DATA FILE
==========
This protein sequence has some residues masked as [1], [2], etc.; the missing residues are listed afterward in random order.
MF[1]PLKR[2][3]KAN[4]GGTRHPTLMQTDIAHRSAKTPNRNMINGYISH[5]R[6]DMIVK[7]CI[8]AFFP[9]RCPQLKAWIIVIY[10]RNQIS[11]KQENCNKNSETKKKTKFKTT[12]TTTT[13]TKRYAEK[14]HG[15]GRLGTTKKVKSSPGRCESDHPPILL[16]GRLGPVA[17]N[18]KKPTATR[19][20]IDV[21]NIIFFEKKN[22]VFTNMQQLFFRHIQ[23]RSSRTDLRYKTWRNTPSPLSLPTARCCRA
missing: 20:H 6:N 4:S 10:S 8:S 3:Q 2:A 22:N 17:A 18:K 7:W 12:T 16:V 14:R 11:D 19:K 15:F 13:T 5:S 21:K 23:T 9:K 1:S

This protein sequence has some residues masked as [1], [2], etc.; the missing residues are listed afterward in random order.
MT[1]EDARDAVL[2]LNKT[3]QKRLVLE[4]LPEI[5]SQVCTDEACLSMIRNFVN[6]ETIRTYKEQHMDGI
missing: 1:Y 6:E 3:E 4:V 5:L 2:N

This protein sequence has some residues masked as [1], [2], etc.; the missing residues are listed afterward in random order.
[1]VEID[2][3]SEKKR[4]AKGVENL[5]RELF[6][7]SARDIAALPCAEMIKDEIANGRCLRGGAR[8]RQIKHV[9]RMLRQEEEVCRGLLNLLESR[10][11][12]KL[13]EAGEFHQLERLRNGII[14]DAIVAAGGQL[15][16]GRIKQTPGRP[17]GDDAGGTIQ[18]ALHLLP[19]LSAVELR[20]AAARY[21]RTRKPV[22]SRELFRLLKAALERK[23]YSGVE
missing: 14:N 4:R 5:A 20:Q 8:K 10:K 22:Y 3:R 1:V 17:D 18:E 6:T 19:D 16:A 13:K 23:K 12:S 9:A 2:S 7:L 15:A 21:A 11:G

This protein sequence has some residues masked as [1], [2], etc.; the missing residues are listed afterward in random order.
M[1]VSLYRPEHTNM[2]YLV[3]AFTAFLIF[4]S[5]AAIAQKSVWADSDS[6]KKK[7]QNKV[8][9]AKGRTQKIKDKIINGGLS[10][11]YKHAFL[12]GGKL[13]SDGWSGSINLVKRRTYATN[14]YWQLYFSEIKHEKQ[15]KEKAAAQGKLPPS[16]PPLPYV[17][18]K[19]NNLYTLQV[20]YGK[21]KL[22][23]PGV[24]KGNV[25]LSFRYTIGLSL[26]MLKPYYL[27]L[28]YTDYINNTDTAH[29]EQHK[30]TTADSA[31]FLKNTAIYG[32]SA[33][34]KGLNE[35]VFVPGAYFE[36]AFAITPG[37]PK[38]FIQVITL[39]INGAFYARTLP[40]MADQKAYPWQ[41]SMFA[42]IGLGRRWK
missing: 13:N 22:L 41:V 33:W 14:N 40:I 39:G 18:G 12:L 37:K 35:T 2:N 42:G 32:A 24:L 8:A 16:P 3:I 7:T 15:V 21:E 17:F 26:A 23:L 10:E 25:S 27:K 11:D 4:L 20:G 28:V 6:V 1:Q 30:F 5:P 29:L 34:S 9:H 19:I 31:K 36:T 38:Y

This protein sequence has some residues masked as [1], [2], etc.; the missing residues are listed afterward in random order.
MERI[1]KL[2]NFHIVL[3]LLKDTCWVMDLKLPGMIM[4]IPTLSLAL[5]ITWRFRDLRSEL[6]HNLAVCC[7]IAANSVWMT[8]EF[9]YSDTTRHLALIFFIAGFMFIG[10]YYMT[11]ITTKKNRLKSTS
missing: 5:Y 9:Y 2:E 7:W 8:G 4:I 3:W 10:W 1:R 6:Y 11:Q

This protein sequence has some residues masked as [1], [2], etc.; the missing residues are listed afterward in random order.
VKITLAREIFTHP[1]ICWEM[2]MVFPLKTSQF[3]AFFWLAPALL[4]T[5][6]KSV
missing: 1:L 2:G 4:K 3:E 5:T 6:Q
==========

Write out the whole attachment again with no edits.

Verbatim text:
This protein sequence has some residues masked as [1], [2], etc.; the missing residues are listed afterward in random order.
MF[1]PLKR[2][3]KAN[4]GGTRHPTLMQTDIAHRSAKTPNRNMINGYISH[5]R[6]DMIVK[7]CI[8]AFFP[9]RCPQLKAWIIVIY[10]RNQIS[11]KQENCNKNSETKKKTKFKTT[12]TTTT[13]TKRYAEK[14]HG[15]GRLGTTKKVKSSPGRCESDHPPILL[16]GRLGPVA[17]N[18]KKPTATR[19][20]IDV[21]NIIFFEKKN[22]VFTNMQQLFFRHIQ[23]RSSRTDLRYKTWRNTPSPLSLPTARCCRA
missing: 20:H 6:N 4:S 10:S 8:S 3:Q 2:A 22:N 17:A 18:K 7:W 12:T 16:V 14:R 11:D 19:K 15:F 13:T 5:S 21:K 23:T 9:K 1:S

This protein sequence has some residues masked as [1], [2], etc.; the missing residues are listed afterward in random order.
MT[1]EDARDAVL[2]LNKT[3]QKRLVLE[4]LPEI[5]SQVCTDEACLSMIRNFVN[6]ETIRTYKEQHMDGI
missing: 1:Y 6:E 3:E 4:V 5:L 2:N

This protein sequence has some residues masked as [1], [2], etc.; the missing residues are listed afterward in random order.
[1]VEID[2][3]SEKKR[4]AKGVENL[5]RELF[6][7]SARDIAALPCAEMIKDEIANGRCLRGGAR[8]RQIKHV[9]RMLRQEEEVCRGLLNLLESR[10][11][12]KL[13]EAGEFHQLERLRNGII[14]DAIVAAGGQL[15][16]GRIKQTPGRP[17]GDDAGGTIQ[18]ALHLLP[19]LSAVELR[20]AAARY[21]RTRKPV[22]SRELFRLLKAALERK[23]YSGVE
missing: 14:N 4:R 5:A 20:Q 8:K 10:K 22:Y 3:R 1:V 17:D 18:E 6:T 19:D 16:A 13:K 23:K 12:S 9:A 2:S 7:L 15:A 21:A 11:G

This protein sequence has some residues masked as [1], [2], etc.; the missing residues are listed afterward in random order.
M[1]VSLYRPEHTNM[2]YLV[3]AFTAFLIF[4]S[5]AAIAQKSVWADSDS[6]KKK[7]QNKV[8][9]AKGRTQKIKDKIINGGLS[10][11]YKHAFL[12]GGKL[13]SDGWSGSINLVKRRTYATN[14]YWQLYFSEIKHEKQ[15]KEKAAAQGKLPPS[16]PPLPYV[17][18]K[19]NNLYTLQV[20]YGK[21]KL[22][23]PGV[24]KGNV[25]LSFRYTIGLSL[26]MLKPYYL[27]L[28]YTDYINNTDTAH[29]EQHK[30]TTADSA[31]FLKNTAIYG[32]SA[33][34]KGLNE[35]VFVPGAYFE[36]AFAITPG[37]PK[38]FIQVITL[39]INGAFYARTLP[40]MADQKAYPWQ[41]SMFA[42]IGLGRRWK
missing: 13:N 22:L 41:V 33:W 14:N 40:I 39:G 18:G 12:L 37:K 35:T 2:N 42:G 32:A 24:L 8:A 16:P 3:I 7:T 15:V 21:E 17:F 26:A 23:L 10:E 25:S 27:K 11:D 4:L 20:G 28:V 6:V 1:Q 30:F 5:P 29:L 34:S 9:H 19:I 31:K 36:T 38:Y

This protein sequence has some residues masked as [1], [2], etc.; the missing residues are listed afterward in random order.
MERI[1]KL[2]NFHIVL[3]LLKDTCWVMDLKLPGMIM[4]IPTLSLAL[5]ITWRFRDLRSEL[6]HNLAVCC[7]IAANSVWMT[8]EF[9]YSDTTRHLALIFFIAGFMFIG[10]YYMT[11]ITTKKNRLKSTS
missing: 5:Y 9:Y 2:E 7:W 8:G 4:I 3:W 10:W 1:R 6:Y 11:Q

This protein sequence has some residues masked as [1], [2], etc.; the missing residues are listed afterward in random order.
VKITLAREIFTHP[1]ICWEM[2]MVFPLKTSQF[3]AFFWLAPALL[4]T[5][6]KSV
missing: 1:L 2:G 4:K 3:E 5:T 6:Q